Jeremiah 28:12-13

He came back wearing a yoke of iron, as if to say, “Let’s see you break this one, Hananiah.” This symbol reminds us that in Revelation it is prophesied that Christ will rule the nations with a rod of iron.

Then said the prophet Jeremiah unto Hananiah the prophet, Hear now, Hananiah; The Lord hath not sent thee; but thou makest this people to trust in a lie. Therefore thus saith the Lord; Behold, I will cast thee from off the face of the earth: this year thou shalt die, because thou hast taught rebellion against the Lord. So Hananiah the prophet died the same year in the seventh month.

Jeremiah 28:15-17

Jeremiah showed that he did not leave the previous confrontation because he lacked courage or doubted his own prophecies. He returned to get right in Hananiah’s face, called him a liar, and basically pronounced his death sentence for false prophecy.

The Servant Prophet

August 4, 2017 at 3:14 pm | Posted in Mark, parables | 2 Comments
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Jesus the Servant was a Servant King, a Servant Judge, and a Servant Prophet. A true prophet teaches, but He stresses obedience. Prophetic teaching is about more than just imparting information. Many of us Christians are educated beyond our level of obedience. Jesus wants us to understand what He says, and to DO what He says.

What shall therefore the lord of the vineyard do? he will come and destroy the husbandmen, and will give the vineyard unto others.

Mark 12:9

Why would the Lord of the vineyard do this? Because of what had been done to His servants, messengers, and his son:

And he began to speak unto them by parables. A certain man planted a vineyard, and set an hedge about it, and digged a place for the winefat, and built a tower, and let it out to husbandmen, and went into a far country. And at the season he sent to the husbandmen a servant, that he might receive from the husbandmen of the fruit of the vineyard. And they caught him, and beat him, and sent him away empty. And again he sent unto them another servant; and at him they cast stones, and wounded him in the head, and sent him away shamefully handled. And again he sent another; and him they killed, and many others; beating some, and killing some. Having yet therefore one son, his wellbeloved, he sent him also last unto them, saying, They will reverence my son. But those husbandmen said among themselves, This is the heir; come, let us kill him, and the inheritance shall be ours. And they took him, and killed him, and cast him out of the vineyard.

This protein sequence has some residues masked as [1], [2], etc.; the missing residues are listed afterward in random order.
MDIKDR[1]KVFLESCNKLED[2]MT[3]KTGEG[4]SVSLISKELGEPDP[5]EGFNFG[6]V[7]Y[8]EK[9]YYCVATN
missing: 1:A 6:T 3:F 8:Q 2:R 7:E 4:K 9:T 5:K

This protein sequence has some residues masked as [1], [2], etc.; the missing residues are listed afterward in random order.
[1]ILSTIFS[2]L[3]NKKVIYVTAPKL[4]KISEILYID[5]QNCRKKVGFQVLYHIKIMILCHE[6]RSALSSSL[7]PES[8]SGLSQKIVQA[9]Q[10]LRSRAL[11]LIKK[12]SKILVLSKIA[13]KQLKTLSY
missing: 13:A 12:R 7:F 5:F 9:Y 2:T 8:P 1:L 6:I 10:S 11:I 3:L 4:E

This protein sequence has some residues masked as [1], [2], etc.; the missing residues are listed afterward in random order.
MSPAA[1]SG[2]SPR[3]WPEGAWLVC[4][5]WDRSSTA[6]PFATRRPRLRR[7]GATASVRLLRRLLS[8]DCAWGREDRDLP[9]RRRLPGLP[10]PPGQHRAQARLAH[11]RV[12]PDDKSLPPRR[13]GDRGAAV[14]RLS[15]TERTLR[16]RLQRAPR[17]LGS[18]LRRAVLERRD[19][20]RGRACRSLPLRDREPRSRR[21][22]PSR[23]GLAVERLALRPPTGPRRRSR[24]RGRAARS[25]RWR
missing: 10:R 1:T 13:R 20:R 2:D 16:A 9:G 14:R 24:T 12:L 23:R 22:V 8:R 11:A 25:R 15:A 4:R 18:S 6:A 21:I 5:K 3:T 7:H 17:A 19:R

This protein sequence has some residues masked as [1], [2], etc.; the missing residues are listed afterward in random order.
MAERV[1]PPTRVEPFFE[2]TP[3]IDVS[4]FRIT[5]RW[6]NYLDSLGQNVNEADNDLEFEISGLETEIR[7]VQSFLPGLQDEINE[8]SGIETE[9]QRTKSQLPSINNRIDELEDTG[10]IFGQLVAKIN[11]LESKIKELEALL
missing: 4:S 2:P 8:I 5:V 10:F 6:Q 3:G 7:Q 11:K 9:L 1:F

Mark 12:1-8

If you’re rejecting one truth from God, you have no right to ask Him for a second truth to examine. The Jewish leaders rejected John the Baptist, so why were they examining the teaching of Jesus? Have you ever heard a professing Christian complain that, “I’m just not getting anything out of reading the Bible?” If we are not “getting anything” out of the Bible, it is because we are not “doing” what we do get.

A true prophet stresses obedience, and obedience brings responsibility. Prophets prophesy, but they don’t force people to act on their prophecies by putting a gun to their head or a sword to their neck. The responsibility to obey falls on the hearers.

And they send unto him certain of the Pharisees and of the Herodians, to catch him in his words. And when they were come, they say unto him, Master, we know that thou art true, and carest for no man: for thou regardest not the person of men, but teachest the way of God in truth: Is it lawful to give tribute to Caesar, or not? Shall we give, or shall we not give? But he, knowing their hypocrisy, said unto them, Why tempt ye me? bring me a penny, that I may see it. And they brought it. And he saith unto them, Whose is this image and superscription? And they said unto him, Caesar’s. And Jesus answering said unto them, Render to Caesar the things that are Caesar’s, and to God the things that are God’s. And they marvelled at him.

Mark 12:13-17

Caesar’s image is on Caesar’s money, so it belongs to Caesar. God’s image is on me, so I belong to God.